The Secret Success of the Summit
How HKAAA manages to get WKCDA as sponsor and its CEO as speaker?

There was indeed something special about this year’s 2011 Cultural Leadership Summit.

Not just because of its record number of participants, which was better than its first year, thanks to this year’s co-organiser, West Kowloon Cultural District Authority (WKCDA), but also because one of its panel speakers was appointed chief executive of WKCDA just five days before the Summit began on June 1st.

To learn the inside story, we grabbed Philip Soden, Chairman of the Hong Kong Arts Administrators Association for a quick coffee and chat.

exhibitionQ: Did you have a crystal ball to know who will be our CEO?

Soden: (laughs) – actually we put together our wish-list of keynote speakers last November, so it’s just a happy coincidence that the person we chose last year as our opening keynote speaker, was appointed the week before the Summit as the new CEO of WKCDA.

Q: Really? Why did you invite him in the first place?

Soden: Michael was an obvious choice, not only because of his highly relevant experience and background at Southbank and Sydney Opera House, but also because of his familiarity with the West Kowloon project - he has participated in two symposia held here during the last three years, in which the subject of West Kowloon took centre stage. He is also a very interesting speaker with a great sense of humour.

Q: How was his session?

Soden: Michael’s session had the greatest attendance of all the Summit sessions – over 200 delegates turned up (not including media which seemed like another 200 – he is very popular with the press!) What he said was very reassuring, the fundamental starting point being that West Kowloon will not be an elitist palace of high culture for the few, but it will be a place for the entire community to relax and enjoy.  The Authority will place emphasis on arts education and creative development.  Michael hopes that the district will be attractive to people of all ages and from all walks of life, and to quote a memorable line from his speech – “with all due respect to shopping malls, we are not offering a shopping mall experience.”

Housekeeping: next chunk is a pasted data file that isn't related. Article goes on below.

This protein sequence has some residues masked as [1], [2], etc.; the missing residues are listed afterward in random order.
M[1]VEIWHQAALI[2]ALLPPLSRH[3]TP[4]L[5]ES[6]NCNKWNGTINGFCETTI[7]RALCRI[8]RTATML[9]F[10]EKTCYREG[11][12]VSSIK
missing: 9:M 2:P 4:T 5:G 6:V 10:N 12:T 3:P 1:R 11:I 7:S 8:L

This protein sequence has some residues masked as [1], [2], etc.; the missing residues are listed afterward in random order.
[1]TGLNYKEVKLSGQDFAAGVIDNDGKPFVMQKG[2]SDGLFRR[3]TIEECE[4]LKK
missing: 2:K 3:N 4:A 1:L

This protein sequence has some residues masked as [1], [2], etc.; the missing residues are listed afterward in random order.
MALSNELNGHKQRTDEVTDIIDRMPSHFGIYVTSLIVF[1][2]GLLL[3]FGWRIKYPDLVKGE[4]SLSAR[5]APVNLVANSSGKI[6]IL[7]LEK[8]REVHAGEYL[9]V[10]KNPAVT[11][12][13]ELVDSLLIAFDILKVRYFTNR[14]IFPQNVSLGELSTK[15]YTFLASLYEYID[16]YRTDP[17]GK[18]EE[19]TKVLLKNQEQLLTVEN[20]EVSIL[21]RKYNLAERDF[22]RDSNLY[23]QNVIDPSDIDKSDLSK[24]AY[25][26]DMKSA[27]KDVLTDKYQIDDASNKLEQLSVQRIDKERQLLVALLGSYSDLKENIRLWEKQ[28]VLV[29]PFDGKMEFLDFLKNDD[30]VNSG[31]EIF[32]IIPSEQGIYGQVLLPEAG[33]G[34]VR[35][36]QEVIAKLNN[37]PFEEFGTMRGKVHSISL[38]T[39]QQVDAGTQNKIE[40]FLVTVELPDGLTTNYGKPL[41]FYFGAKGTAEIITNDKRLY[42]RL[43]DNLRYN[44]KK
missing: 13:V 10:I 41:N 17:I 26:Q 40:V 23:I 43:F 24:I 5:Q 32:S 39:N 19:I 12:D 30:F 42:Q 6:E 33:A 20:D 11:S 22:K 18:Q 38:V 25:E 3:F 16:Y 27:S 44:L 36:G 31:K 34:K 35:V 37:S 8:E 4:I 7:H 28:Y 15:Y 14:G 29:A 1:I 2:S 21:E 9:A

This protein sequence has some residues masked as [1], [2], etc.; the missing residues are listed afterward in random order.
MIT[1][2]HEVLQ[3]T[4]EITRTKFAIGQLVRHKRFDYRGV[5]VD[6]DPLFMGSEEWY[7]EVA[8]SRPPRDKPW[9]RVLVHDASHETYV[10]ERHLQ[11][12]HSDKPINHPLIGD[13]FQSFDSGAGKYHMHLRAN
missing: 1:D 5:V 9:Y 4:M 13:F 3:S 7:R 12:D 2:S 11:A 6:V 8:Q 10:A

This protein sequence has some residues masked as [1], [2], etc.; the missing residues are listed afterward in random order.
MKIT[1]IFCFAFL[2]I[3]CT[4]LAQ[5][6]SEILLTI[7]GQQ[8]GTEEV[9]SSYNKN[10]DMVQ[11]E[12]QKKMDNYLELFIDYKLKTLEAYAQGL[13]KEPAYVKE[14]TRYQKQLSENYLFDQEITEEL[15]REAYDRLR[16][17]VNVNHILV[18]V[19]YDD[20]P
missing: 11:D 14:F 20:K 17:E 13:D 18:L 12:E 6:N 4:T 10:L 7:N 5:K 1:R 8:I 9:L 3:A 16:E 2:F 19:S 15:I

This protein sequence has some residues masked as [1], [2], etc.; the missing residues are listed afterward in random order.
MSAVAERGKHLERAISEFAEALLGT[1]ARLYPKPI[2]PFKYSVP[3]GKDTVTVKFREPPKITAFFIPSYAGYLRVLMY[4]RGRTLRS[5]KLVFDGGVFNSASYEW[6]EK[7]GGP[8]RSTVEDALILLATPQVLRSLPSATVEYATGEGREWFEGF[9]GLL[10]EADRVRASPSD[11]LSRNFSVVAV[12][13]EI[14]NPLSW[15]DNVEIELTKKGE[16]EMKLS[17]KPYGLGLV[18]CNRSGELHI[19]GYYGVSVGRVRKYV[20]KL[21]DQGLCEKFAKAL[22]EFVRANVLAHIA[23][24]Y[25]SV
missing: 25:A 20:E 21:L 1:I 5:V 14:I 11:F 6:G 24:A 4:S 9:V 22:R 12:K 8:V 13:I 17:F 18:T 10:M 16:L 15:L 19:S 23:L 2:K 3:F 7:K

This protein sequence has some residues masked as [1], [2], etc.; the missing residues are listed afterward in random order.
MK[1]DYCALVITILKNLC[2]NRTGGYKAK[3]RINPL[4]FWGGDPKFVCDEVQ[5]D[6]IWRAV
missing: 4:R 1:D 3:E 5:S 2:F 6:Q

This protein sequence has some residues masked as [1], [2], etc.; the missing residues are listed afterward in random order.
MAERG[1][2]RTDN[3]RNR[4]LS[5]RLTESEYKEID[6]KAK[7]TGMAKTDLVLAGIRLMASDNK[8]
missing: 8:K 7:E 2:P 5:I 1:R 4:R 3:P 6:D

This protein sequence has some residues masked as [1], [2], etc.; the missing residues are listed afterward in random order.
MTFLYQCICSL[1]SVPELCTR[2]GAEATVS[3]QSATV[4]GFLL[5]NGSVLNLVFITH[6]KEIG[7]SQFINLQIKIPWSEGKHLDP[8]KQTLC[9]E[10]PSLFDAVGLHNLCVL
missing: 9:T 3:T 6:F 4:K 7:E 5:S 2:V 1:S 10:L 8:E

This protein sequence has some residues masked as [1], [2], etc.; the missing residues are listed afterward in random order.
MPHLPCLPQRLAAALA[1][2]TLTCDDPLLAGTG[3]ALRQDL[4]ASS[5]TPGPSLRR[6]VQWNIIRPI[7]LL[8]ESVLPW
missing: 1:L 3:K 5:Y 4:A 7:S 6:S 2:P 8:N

Q: Tell us your favourite programs of the three-day event?

Soden: My favourite moment of the Summit was showing our international speakers the spectacular view of WKCD and the harbour at sunset from the rooftop bar on 118th floor of ICC.  Apart from that, the presentation by JUT Foundation from Taiwan was a real eye opener – JUT is a cultural foundation set up by a property developer, using their land bank and stock of empty buildings waiting to be re-developed, as creative spaces and arts incubators for one to three years while waiting for construction to start.  I hope Hong Kong developers can also apply their dormant resources to play a bigger part in developing the local arts scene. The cost to them is small, but the benefit to artists and the wider community is great.

exhibitionQ: Who else impressed you?

Soden: Apart from Michael Lynch, our star-studded cast of international speakers included Patrik Schumacher of Zaha Hadid Architects; Adrian Ellis, Executive Director of Jazz at Lincoln Centre; Xu Jian, General Manager of the Forbidden City Concert Hall, Beijing; Rodney Philips, Chief Executive of AEG Ogden, Western Australia; Aaron Lee, Chief Executive Officer of JUT Foundation for Arts and Architecture, Taiwan;  Marcus Davey, Chief Executive and Artistic Director of Roundhouse, London; and Ms Jill Smith, General Manager, Geelong Performing Arts Centre, Melbourne. The Summit was attended by a who’s who of the Hong Kong arts scene - many of our flagship companies CEO’s and senior management, plus leading artists and architects. 

Q: Who should have been there?

Soden: it would have been nice to have more people from the visual arts sector, more board members from HKADC and a few more WKCDA Board and Committee members, but many of them had gone to Venice for the Biennale.  Having said that, the WKCD Authority’s senior management were well represented and their feedback has been very positive.

Q: How was your event different than the first year?

Soden: The quality of discussion was better this year – both in terms of contributions from speakers and participation by delegates.  This is possibly due to a sharper focus in the framing of session topics. Also the theme itself, ‘Arts Spaces that Work and Why’, is sexier than last year’s general sweep of issues facing cultural leaders.

Q: What is your conclusion about the three-day seminar?

Soden: I can say with confidence that it exceeded expectations all around.  The keynotes have given us plenty of food for thought about how to make our future arts spaces exciting and attractive - the case studies presented were truly extraordinary.  

exhibitionQ: What could you have done better?

Soden: Catering – always a problem on a tight budget and in limited space.

Q: Now what’s on next year?

Soden: One idea is to build next year’s theme around Festivals – planning, programming, marketing, managing etc, but we have plenty of time yet to develop this or other concepts.  And if any of your readers have suggestions for next year’s Cultural Leadership Summit theme please let us know through our web site www.hkaaa.org.hk or Facebook page www.facebook.com/hkaaa.